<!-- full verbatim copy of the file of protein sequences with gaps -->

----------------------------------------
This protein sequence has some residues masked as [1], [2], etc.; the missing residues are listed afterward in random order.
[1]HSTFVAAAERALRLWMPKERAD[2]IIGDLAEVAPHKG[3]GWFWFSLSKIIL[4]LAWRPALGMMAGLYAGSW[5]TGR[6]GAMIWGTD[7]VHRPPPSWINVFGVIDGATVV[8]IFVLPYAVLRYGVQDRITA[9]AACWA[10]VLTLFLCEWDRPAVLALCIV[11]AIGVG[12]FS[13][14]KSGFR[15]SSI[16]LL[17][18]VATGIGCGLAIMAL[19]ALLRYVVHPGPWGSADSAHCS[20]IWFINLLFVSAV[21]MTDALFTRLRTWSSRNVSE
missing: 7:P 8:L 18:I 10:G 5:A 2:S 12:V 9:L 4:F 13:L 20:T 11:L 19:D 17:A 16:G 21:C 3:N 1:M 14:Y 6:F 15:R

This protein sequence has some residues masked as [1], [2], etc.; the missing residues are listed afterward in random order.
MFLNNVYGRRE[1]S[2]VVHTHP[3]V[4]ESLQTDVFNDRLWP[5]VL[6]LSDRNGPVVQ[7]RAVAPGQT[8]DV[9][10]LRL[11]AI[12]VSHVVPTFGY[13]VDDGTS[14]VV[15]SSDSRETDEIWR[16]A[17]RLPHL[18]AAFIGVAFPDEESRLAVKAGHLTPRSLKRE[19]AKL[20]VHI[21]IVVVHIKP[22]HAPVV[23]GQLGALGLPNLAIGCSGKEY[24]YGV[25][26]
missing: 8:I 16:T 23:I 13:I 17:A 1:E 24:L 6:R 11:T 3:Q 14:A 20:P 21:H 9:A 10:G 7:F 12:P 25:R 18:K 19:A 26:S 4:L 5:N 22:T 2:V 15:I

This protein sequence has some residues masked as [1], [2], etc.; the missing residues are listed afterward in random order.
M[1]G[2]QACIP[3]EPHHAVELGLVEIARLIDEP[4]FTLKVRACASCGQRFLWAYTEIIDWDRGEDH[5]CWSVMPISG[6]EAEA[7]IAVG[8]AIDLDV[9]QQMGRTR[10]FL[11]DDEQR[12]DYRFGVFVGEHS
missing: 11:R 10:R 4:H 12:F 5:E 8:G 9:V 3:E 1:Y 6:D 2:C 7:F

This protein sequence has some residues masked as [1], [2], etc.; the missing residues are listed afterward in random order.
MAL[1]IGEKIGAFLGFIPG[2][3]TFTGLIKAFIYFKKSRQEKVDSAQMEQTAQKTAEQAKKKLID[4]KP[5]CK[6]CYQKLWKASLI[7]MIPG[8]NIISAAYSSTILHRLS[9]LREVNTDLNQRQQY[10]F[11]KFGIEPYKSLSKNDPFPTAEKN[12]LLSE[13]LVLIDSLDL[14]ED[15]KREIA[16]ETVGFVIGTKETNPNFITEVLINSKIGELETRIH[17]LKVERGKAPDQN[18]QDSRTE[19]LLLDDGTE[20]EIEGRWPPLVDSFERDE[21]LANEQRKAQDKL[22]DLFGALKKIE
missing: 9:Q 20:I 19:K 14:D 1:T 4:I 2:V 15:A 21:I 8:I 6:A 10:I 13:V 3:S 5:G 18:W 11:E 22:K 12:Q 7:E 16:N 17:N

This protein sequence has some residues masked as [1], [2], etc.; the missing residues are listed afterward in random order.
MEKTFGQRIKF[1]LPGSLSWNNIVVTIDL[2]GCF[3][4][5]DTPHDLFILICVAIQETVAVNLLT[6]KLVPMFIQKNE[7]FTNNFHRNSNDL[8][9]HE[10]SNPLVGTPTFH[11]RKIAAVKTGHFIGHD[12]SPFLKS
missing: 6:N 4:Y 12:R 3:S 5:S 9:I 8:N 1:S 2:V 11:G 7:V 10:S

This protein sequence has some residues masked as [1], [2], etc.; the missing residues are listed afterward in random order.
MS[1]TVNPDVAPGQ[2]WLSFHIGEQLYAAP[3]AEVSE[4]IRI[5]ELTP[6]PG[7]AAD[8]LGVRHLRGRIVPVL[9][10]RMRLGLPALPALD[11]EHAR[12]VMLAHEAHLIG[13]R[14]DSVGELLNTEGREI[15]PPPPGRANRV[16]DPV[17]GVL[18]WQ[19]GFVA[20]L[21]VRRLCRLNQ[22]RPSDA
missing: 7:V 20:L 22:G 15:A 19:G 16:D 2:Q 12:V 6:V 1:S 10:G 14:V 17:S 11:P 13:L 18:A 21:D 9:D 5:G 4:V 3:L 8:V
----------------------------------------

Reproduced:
This protein sequence has some residues masked as [1], [2], etc.; the missing residues are listed afterward in random order.
[1]HSTFVAAAERALRLWMPKERAD[2]IIGDLAEVAPHKG[3]GWFWFSLSKIIL[4]LAWRPALGMMAGLYAGSW[5]TGR[6]GAMIWGTD[7]VHRPPPSWINVFGVIDGATVV[8]IFVLPYAVLRYGVQDRITA[9]AACWA[10]VLTLFLCEWDRPAVLALCIV[11]AIGVG[12]FS[13][14]KSGFR[15]SSI[16]LL[17][18]VATGIGCGLAIMAL[19]ALLRYVVHPGPWGSADSAHCS[20]IWFINLLFVSAV[21]MTDALFTRLRTWSSRNVSE
missing: 7:P 8:L 18:I 10:G 5:A 2:S 12:V 9:L 4:F 13:L 20:T 11:L 19:D 17:A 16:G 21:C 3:N 1:M 14:Y 6:F 15:R

This protein sequence has some residues masked as [1], [2], etc.; the missing residues are listed afterward in random order.
MFLNNVYGRRE[1]S[2]VVHTHP[3]V[4]ESLQTDVFNDRLWP[5]VL[6]LSDRNGPVVQ[7]RAVAPGQT[8]DV[9][10]LRL[11]AI[12]VSHVVPTFGY[13]VDDGTS[14]VV[15]SSDSRETDEIWR[16]A[17]RLPHL[18]AAFIGVAFPDEESRLAVKAGHLTPRSLKRE[19]AKL[20]VHI[21]IVVVHIKP[22]HAPVV[23]GQLGALGLPNLAIGCSGKEY[24]YGV[25][26]
missing: 8:I 16:T 23:I 13:I 17:A 1:E 24:L 6:R 11:T 3:Q 14:A 20:P 21:H 9:A 10:G 7:F 12:P 25:R 18:K 19:A 26:S 4:L 5:N 22:T 2:V 15:I

This protein sequence has some residues masked as [1], [2], etc.; the missing residues are listed afterward in random order.
M[1]G[2]QACIP[3]EPHHAVELGLVEIARLIDEP[4]FTLKVRACASCGQRFLWAYTEIIDWDRGEDH[5]CWSVMPISG[6]EAEA[7]IAVG[8]AIDLDV[9]QQMGRTR[10]FL[11]DDEQR[12]DYRFGVFVGEHS
missing: 11:R 10:R 4:H 12:F 5:E 8:G 9:V 3:E 1:Y 6:D 2:C 7:F

This protein sequence has some residues masked as [1], [2], etc.; the missing residues are listed afterward in random order.
MAL[1]IGEKIGAFLGFIPG[2][3]TFTGLIKAFIYFKKSRQEKVDSAQMEQTAQKTAEQAKKKLID[4]KP[5]CK[6]CYQKLWKASLI[7]MIPG[8]NIISAAYSSTILHRLS[9]LREVNTDLNQRQQY[10]F[11]KFGIEPYKSLSKNDPFPTAEKN[12]LLSE[13]LVLIDSLDL[14]ED[15]KREIA[16]ETVGFVIGTKETNPNFITEVLINSKIGELETRIH[17]LKVERGKAPDQN[18]QDSRTE[19]LLLDDGTE[20]EIEGRWPPLVDSFERDE[21]LANEQRKAQDKL[22]DLFGALKKIE
missing: 9:Q 20:I 19:K 14:D 1:T 4:I 2:V 15:A 21:I 8:I 6:A 10:I 13:V 3:S 5:G 18:W 11:E 22:K 12:Q 7:E 16:N 17:N

This protein sequence has some residues masked as [1], [2], etc.; the missing residues are listed afterward in random order.
MEKTFGQRIKF[1]LPGSLSWNNIVVTIDL[2]GCF[3][4][5]DTPHDLFILICVAIQETVAVNLLT[6]KLVPMFIQKNE[7]FTNNFHRNSNDL[8][9]HE[10]SNPLVGTPTFH[11]RKIAAVKTGHFIGHD[12]SPFLKS
missing: 6:N 4:Y 12:R 3:S 5:S 9:I 8:N 1:S 2:V 11:G 7:V 10:S

This protein sequence has some residues masked as [1], [2], etc.; the missing residues are listed afterward in random order.
MS[1]TVNPDVAPGQ[2]WLSFHIGEQLYAAP[3]AEVSE[4]IRI[5]ELTP[6]PG[7]AAD[8]LGVRHLRGRIVPVL[9][10]RMRLGLPALPALD[11]EHAR[12]VMLAHEAHLIG[13]R[14]DSVGELLNTEGREI[15]PPPPGRANRV[16]DPV[17]GVL[18]WQ[19]GFVA[20]L[21]VRRLCRLNQ[22]RPSDA
missing: 7:V 20:L 22:G 15:A 19:G 16:D 2:Q 12:V 6:V 1:S 10:G 14:V 17:S 11:P 13:L 18:A 21:D 9:D 5:G 4:V 3:L 8:V